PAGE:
- —Commander Leonov to his men before landing.
The 92nd's first deployment was to the jungle colony of Toolak in 2171 CE. Toolak was a colony founded by a mining corporation interested in mining diamonds that were rich in the mountain ranges. Nine platoons of soldiers led by Cmdr. Nikolai Leonov were deployed when communications from the colony suddenly stopped. It took six hours for authorization to send the SSV Hollabrunn to investigate.
Upon arrival, two ships matching designs of batarian freighters were found orbiting the planet in low orbit. Upon discovery of the vessels, Toolak was officialy declared a hotzone and the Hollabrunn was cleared to engage in agressive retaking of the colony.
While the Hollabrunn and its fighters engaged the batarian vessels, Cmdr. Leonov decided to use orbital insertion to reach the colony before confirmed batarian dropships could escape. In only thirteen minutes, Leonov had six platoons on the ground. Four of the platoons landed in the colony, while the other two landed half a mile outside of the colony to funnel in reinforcements and provide sniper support from a safe postion.
The plan was a success; groups of shock troopers landed all over the colony, followed by automatic cannon fire from supporting dropships to help scatter batarian ground forces. In just twenty-one minutes, shock troopers stormed and secured key positions, including a bank, a high school, and a spaceport, while troops from outside the city poured into the colony and provided sniper support and the remaining platoons landed.
After three hours, over seventy batarians were confirmed dead and over 200 civilians had been rescued. There were only six deaths on the side of the 92nd; one of them, ironically, was Leonov, who had been killed instantly when his insertion pod crashed into an office building.
However, despite Leonov's death, the mission on Toolak was a great success and was portrayed as the Alliance's response to batarian slavers and raids on colonies, boosting public morale and faith in the Alliance.
Liberation of New MaltaEdit
- “Major this is overwatch. Can comfirm large amounts of hostile infantry. Recommend immediate ground support. I have no clue why these guys are here but this isn't a slave run. This is fuckin' genocide.”
- —Private Wilson Davis observing the execution of civilians by the Blood Pack.
The 92nd's second deployment was to the small ocean colony of New Malta in 2171 CE. Blood Pack mercenaries had captured the colony and destroyed its small military force to take control of its oil rigs. When communication went silent, teams were sent and observed Blood Pack soldiers executing civilians in the streets, looting and securing resources from the offshore rigs.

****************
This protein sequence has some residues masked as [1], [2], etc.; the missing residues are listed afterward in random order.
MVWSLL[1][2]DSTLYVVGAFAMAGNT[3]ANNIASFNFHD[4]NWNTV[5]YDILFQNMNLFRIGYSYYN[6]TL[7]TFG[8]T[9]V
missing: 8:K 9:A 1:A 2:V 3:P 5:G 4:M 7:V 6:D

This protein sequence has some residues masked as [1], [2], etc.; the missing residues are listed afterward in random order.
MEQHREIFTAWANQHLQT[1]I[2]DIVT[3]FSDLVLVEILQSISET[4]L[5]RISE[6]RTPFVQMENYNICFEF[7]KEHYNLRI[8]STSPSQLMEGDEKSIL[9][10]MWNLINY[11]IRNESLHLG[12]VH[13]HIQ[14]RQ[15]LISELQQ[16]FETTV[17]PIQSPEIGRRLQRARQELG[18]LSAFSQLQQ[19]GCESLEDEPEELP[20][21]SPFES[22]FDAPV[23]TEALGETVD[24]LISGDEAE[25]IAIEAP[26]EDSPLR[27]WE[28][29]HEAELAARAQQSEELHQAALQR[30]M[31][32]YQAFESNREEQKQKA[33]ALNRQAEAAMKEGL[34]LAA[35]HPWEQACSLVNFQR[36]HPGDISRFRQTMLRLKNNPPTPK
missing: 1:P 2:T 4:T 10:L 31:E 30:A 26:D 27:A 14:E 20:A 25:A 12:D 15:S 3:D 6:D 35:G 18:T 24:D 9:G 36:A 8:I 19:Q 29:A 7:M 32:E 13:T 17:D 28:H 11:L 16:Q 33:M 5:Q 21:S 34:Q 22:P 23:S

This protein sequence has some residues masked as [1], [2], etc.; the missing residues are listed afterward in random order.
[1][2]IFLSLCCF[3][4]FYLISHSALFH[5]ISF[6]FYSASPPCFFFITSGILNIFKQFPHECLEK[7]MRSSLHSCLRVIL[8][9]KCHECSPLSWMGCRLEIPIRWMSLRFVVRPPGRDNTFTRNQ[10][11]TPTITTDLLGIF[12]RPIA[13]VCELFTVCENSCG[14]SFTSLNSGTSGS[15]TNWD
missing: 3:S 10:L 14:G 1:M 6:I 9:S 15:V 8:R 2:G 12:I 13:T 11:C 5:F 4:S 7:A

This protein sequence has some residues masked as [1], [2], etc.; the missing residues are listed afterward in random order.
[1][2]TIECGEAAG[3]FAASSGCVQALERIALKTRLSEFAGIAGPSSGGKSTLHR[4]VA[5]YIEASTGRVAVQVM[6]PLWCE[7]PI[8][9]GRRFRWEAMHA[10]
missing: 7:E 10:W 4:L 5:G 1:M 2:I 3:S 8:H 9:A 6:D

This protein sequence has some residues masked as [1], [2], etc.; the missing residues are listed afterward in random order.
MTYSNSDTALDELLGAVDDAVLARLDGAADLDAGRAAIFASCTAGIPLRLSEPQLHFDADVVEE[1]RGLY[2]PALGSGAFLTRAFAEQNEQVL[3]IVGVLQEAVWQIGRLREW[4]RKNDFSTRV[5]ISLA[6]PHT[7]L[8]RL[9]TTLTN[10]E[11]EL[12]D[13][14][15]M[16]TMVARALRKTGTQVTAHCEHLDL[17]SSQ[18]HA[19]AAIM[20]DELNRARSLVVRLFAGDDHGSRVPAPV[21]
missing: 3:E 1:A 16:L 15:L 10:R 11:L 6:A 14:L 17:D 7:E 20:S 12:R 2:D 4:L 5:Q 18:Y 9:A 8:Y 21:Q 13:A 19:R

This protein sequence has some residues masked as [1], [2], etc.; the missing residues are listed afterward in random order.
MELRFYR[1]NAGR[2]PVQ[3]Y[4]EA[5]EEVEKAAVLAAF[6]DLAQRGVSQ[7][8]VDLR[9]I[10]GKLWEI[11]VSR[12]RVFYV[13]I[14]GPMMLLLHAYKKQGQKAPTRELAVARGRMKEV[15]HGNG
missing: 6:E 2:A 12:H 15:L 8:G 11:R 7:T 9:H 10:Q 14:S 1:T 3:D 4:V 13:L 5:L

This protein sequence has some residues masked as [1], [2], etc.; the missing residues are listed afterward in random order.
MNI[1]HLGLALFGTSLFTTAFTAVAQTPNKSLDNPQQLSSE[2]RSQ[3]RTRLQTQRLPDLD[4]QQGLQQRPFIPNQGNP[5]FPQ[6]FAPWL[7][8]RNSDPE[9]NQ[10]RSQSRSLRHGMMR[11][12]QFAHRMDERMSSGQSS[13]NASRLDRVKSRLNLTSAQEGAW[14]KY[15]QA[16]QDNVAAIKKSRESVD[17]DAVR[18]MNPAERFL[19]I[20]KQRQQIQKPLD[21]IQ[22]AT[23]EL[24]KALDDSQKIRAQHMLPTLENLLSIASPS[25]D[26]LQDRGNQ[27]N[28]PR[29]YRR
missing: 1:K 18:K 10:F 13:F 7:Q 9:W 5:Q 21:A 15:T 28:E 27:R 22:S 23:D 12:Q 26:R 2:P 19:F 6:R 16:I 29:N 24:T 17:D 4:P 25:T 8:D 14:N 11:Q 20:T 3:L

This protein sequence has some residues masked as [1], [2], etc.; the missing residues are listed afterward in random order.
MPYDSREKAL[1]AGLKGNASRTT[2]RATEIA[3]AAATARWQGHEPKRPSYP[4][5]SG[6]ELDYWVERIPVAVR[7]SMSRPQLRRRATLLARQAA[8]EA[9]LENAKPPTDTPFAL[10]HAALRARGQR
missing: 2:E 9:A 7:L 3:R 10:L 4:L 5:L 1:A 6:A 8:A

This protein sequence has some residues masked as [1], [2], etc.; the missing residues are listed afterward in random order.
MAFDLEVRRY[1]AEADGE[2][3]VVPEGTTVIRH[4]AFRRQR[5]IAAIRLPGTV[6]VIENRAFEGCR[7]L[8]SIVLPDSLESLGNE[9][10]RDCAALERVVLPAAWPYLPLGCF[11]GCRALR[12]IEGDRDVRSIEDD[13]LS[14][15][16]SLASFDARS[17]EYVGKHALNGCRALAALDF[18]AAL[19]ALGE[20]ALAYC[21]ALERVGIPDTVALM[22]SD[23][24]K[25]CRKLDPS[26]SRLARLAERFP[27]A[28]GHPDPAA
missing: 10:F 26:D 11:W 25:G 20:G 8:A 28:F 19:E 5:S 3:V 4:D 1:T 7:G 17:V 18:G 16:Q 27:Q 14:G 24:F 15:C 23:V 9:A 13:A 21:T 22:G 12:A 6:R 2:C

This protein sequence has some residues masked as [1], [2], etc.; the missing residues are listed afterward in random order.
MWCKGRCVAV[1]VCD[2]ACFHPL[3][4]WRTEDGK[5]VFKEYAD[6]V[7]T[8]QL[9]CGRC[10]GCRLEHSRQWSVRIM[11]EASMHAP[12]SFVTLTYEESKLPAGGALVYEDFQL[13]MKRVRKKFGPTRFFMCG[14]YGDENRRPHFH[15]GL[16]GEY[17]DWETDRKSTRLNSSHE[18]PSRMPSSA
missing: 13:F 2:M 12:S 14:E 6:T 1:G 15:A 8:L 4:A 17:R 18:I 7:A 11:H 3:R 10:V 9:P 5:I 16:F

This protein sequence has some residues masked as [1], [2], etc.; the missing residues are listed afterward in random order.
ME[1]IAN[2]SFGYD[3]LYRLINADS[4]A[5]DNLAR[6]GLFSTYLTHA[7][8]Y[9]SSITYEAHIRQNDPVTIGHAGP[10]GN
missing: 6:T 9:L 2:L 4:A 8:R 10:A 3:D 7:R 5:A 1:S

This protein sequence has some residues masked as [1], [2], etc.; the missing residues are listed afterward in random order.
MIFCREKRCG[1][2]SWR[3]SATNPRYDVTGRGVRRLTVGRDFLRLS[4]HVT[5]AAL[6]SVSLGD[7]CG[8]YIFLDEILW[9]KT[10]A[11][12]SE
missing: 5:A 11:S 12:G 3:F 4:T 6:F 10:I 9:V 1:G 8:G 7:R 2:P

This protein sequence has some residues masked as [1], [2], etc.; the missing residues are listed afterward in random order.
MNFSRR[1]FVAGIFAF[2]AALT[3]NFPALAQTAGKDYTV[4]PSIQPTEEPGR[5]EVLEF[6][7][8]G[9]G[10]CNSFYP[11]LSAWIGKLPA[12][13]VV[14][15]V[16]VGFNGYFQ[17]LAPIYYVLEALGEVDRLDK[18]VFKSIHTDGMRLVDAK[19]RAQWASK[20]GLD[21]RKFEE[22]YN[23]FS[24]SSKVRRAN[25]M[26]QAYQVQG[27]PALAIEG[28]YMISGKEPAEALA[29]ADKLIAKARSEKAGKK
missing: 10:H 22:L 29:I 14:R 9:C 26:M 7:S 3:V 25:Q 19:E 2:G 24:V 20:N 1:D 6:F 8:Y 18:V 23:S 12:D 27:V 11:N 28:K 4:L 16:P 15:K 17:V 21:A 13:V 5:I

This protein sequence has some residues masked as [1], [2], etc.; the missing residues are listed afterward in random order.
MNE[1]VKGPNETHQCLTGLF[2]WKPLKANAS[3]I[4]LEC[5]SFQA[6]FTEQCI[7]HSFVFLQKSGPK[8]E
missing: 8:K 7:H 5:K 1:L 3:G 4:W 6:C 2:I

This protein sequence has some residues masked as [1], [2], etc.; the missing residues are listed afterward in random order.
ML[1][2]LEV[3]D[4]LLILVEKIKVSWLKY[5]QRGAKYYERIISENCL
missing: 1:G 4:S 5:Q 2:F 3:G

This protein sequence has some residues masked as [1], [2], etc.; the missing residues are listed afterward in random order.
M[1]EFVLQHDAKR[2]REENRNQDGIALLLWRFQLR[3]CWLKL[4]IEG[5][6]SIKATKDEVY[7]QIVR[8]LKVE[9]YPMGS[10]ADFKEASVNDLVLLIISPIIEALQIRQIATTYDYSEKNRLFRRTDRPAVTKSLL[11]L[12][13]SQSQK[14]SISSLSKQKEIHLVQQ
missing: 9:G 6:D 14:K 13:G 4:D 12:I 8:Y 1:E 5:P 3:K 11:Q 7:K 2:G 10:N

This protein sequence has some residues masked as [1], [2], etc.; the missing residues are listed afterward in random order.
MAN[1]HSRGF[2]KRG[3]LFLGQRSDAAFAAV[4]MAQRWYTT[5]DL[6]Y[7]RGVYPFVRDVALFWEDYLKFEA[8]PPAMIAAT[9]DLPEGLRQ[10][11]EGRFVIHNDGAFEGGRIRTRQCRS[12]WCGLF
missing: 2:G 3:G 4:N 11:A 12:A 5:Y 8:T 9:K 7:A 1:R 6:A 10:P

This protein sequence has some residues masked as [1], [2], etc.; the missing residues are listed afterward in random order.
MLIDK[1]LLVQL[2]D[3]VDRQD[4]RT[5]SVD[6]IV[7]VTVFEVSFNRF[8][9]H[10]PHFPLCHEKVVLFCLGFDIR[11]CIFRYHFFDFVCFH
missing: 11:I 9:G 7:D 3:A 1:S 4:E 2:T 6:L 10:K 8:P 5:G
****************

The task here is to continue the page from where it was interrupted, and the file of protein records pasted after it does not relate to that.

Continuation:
Upon discovery, the cruiser SSV Athens was deployed with ten platoons of shock troopers led by Maj. Hans Rudolph. Seven platoons of soldiers landed with armored vehicles and heavy weapons on New Malta's beaches to conduct a shock and awe landing on the colony, while the remaining three platoons assaulted the offshore oil rigs by entering tubes carrying oil from the shore to the rig and sliding through the tubes until they were both on the rig and covered in oil. While the majority of forces attacked the mainland, the most elite of the soldiers assaulted forces on the oil rigs and rescued civilians being held captive using stealth by sneaking through the rigs until a secure attack zone was found and more soldiers could land on the rig and secure it.
While the oil rigs were secured, the mainland was an uphill fight for most soldiers, as the Blood Pack had dug in deep and created barricades and mine fields that stopped the armor's advance and forced soldiers to fight the vorcha in territory they had secured.
After seven hours and 221 deaths in the 92nd, including Maj. Rudolph, the city was secure with only 392 civilians of the colony's original two-hundred-thousand-plus population alive. The battle was considered much less of a success due to the large life of loss and was portrayed by the media as a failure that the Alliance could have stopped.
Defense of DerassaEdit
- “This is Garrett. We are in the ship, no sign of...Oh shit! Get down!”
- —Fred Garrett to the Hollabrunn as he was ambushed by batarian pirates.